Stack Overflow is a community of 4.7 million programmers, just like you, helping each other.

Join them; it only takes a minute:

Sign up
Join the Stack Overflow community to:
  1. Ask programming questions
  2. Answer and help your peers
  3. Get recognized for your expertise

If I have the following code,

Foo *f = new Foo();
vector<Foo*> vect;
// do stuff

Did I create a memory leak? I guess so, but the word erase gives the feeling that it is deleting it.

Writing this, I am wondering if it is not a mistake to put a pointer in a STL vector. What do you think?

share|improve this question
up vote 8 down vote accepted

Yes, you created a memory leak by that. std::vector and other containers will just remove the pointer, they won't free the memory the pointer points to.

It's not unusual to put a pointer into a standard library container. The problem, however, is that you have to keep track of deleting it when removing it from the container. A better, yet simple, way to do the above, is to use boost::shared_ptr:

    boost::shared_ptr<foo> f(new foo);

    std::vector< boost::shared_ptr<foo> > v;
} /* if the last copy of foo goes out of scope, the memory is automatically freed */

The next C++ standard (called C++1x and C++0x commonly) will include std::shared_ptr. There, you will also be able to use std::unique_ptr<T> which is faster, as it doesn't allow copying. Using std::unique_ptr with containers in c++0x is similar to the ptr_container library in boost.

share|improve this answer
Be very careful to use boost::shared_ptr, as this answer instructs, instead of auto_ptr. STL containers cannot be used at all with auto_ptr (the reason is a bit long to explain in this comment). – Gorpik Nov 11 '08 at 16:45
Ok, I take note of this. Thanks ! – Barth Nov 12 '08 at 7:30

Another option is to use the Boost Pointer Containers. They are designed to do exactly what you want.

share|improve this answer

Alternatively there is the boost::ptr_vector container.

It knows it is holding pointers that it owns and thus auto deletes them.

As a nice side affect, when accessing elements it returns a reference to the object not the pointer to make the code look nice.

Foo *f = new Foo();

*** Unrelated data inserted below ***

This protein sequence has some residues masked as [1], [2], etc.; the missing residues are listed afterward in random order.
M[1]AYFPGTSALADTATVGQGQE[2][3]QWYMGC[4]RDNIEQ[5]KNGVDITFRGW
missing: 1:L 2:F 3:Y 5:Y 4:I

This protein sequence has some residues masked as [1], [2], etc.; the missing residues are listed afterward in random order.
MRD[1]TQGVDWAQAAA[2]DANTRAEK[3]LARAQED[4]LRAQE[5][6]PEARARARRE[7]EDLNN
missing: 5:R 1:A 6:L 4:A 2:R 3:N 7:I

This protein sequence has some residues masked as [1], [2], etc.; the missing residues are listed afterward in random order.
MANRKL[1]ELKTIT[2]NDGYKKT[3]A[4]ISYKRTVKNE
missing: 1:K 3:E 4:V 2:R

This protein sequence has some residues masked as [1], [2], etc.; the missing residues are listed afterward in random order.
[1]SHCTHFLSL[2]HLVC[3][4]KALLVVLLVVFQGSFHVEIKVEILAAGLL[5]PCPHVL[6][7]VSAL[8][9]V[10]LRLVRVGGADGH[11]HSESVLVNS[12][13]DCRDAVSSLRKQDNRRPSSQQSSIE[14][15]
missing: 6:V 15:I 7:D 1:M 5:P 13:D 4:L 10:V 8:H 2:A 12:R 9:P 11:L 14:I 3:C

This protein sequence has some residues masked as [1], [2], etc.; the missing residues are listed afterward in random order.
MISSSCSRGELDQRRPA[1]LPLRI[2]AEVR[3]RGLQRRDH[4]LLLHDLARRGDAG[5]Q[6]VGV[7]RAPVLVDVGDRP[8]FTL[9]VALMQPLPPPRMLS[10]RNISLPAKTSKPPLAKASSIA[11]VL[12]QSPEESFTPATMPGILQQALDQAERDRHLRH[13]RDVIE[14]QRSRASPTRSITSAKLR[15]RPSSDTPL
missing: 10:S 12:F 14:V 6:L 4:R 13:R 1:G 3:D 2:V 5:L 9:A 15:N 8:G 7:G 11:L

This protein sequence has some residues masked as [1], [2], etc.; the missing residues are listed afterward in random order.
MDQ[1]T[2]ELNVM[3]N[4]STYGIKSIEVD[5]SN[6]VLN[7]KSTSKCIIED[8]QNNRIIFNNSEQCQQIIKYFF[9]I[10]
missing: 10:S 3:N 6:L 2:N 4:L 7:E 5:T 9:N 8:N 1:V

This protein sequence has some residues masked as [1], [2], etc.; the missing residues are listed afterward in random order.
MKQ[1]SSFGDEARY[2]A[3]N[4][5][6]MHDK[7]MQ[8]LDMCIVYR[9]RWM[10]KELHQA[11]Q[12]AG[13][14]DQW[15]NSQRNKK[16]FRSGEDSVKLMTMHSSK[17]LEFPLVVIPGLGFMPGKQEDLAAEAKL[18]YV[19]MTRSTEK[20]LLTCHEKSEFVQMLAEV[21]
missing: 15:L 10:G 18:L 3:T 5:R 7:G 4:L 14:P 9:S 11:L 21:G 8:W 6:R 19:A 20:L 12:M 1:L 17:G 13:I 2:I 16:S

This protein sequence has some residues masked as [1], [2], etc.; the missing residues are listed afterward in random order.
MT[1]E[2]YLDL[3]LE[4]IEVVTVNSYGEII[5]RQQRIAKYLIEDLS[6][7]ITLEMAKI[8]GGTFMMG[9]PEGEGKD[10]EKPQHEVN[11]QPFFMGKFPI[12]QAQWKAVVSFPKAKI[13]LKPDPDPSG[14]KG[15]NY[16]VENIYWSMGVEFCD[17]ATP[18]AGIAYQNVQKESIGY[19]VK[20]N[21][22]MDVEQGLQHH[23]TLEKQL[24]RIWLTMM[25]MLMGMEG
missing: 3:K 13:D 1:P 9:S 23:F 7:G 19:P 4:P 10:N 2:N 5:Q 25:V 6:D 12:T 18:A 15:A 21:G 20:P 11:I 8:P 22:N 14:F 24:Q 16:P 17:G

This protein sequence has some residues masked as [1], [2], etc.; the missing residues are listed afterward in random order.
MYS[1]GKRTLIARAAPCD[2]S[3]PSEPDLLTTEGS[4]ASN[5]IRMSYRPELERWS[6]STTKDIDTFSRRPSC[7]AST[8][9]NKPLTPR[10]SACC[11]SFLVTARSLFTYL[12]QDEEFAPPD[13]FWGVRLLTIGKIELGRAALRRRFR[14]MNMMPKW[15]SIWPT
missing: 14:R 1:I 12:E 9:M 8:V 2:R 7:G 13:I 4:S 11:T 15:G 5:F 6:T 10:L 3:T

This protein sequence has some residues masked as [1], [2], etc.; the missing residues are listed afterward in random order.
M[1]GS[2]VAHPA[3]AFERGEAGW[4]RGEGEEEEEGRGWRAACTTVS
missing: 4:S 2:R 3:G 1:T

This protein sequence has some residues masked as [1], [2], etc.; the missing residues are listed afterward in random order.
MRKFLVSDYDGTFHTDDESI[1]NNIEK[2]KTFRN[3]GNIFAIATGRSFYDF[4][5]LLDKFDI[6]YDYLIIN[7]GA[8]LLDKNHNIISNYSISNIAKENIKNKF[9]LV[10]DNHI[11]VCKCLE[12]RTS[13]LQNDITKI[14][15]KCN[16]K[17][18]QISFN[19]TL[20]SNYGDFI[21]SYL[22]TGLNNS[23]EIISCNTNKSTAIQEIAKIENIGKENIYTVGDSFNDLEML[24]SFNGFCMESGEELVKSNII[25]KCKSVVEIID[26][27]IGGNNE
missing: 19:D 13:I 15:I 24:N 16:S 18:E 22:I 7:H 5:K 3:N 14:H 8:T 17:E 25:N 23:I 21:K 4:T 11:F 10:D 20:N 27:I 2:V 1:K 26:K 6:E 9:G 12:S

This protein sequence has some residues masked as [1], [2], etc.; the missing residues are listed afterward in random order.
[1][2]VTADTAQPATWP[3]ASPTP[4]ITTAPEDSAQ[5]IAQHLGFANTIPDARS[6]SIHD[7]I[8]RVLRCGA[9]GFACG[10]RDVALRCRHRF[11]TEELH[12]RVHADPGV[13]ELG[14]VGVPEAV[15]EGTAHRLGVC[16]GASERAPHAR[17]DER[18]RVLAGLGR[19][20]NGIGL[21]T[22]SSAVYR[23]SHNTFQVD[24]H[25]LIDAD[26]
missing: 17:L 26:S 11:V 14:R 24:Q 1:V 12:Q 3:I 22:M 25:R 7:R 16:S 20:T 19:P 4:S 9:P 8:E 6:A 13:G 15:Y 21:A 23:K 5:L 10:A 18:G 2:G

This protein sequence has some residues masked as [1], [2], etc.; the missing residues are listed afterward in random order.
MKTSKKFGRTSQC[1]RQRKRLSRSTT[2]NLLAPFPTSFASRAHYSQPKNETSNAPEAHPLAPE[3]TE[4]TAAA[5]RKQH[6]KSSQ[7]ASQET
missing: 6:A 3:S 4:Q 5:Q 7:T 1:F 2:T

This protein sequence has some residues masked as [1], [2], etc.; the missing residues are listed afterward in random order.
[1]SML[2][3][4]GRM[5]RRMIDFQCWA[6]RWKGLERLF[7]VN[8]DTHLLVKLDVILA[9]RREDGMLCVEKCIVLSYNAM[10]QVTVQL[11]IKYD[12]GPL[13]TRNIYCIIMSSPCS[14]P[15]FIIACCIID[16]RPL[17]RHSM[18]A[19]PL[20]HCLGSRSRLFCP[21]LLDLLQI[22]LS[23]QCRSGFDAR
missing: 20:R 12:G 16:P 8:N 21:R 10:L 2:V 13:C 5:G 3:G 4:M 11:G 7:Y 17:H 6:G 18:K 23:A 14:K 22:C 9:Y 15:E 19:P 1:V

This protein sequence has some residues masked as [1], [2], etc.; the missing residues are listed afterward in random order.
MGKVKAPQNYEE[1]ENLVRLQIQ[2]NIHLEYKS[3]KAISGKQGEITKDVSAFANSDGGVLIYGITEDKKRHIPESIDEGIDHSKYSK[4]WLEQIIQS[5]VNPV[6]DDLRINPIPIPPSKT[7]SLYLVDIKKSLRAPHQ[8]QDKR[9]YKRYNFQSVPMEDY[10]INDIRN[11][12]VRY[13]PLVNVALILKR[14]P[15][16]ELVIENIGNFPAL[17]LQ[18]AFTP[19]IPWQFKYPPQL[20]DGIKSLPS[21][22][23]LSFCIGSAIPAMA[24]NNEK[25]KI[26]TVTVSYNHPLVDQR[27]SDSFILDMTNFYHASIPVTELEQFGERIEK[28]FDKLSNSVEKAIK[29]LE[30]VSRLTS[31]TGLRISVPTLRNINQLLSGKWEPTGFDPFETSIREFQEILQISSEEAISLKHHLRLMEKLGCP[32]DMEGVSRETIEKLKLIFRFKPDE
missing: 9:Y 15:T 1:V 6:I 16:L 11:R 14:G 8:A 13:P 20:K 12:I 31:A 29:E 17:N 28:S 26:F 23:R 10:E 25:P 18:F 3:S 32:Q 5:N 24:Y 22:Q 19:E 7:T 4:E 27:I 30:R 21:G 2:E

boost::ptr_vector<Foo>  vect;
// do stuff
share|improve this answer
Great reference, thanks for that. It just so happens that I spend the last few days refactoring containers-of-ptrs data structures, boost::indirect_iterator has been helpful but these ptr_xxx containers would be even better I think... Maybe I'll need to refactor again ;) – Roel Nov 12 '08 at 10:13

It is definitely not a mistake to point a pointer into a standard container (it's a mistake to make a container of auto_ptr's however). Yes, you do need to explicitly delete to free the memory pointed to by the individual elements, or you can use one of the boost smart pointers.

share|improve this answer

vector deletes the data it contains. Since your vector contains pointers, it only deletes the pointers, not the data they may or may not point to.

It's a pretty general rule in C++ that memory is released where it was allocated. The vector did not allocate whatever your pointers point to, so it must not release it.

You probably shouldn't store pointers in your vector in the first place. In many cases, you would be better off with something like this:

vector<Foo> vect;
// do stuff

Of course this assumes that Foo is copyable, and that its copy constructor is not too expensive, but it avoids memory leaks, and you don't have to remember to delete the Foo object. Another approach would be to use smart pointers (such as Boost's shared_ptr), but you may not need pointer semantics at all, in which case the simple solution is the best one.

share|improve this answer

STL containers will not free your memory. The best advice is using smart pointers, knowing that std::auto_ptr will not fit inside containers. I would recommend boost::shared_ptr, or if your compiler vendor has support for TR1 extensions (many do) you can use std::tr1::shared_ptr.

Also note that the vector will not even free the internal memory reserved for the pointer. std::vectors never downsize not even with a call to clear(). If you need to downsize a vector you will have to resort to creating another vector and swapping contents.

share|improve this answer

To clarify why the pointer is not deleted, consider

std::vector<char const*> strings;

std::vector<int*> arrays;
strings.push_back(new int[10]);
strings.push_back(new int[20]);

std::vector<unsigned char*> raw;
share|improve this answer

Your Answer


By posting your answer, you agree to the privacy policy and terms of service.

Not the answer you're looking for? Browse other questions tagged or ask your own question.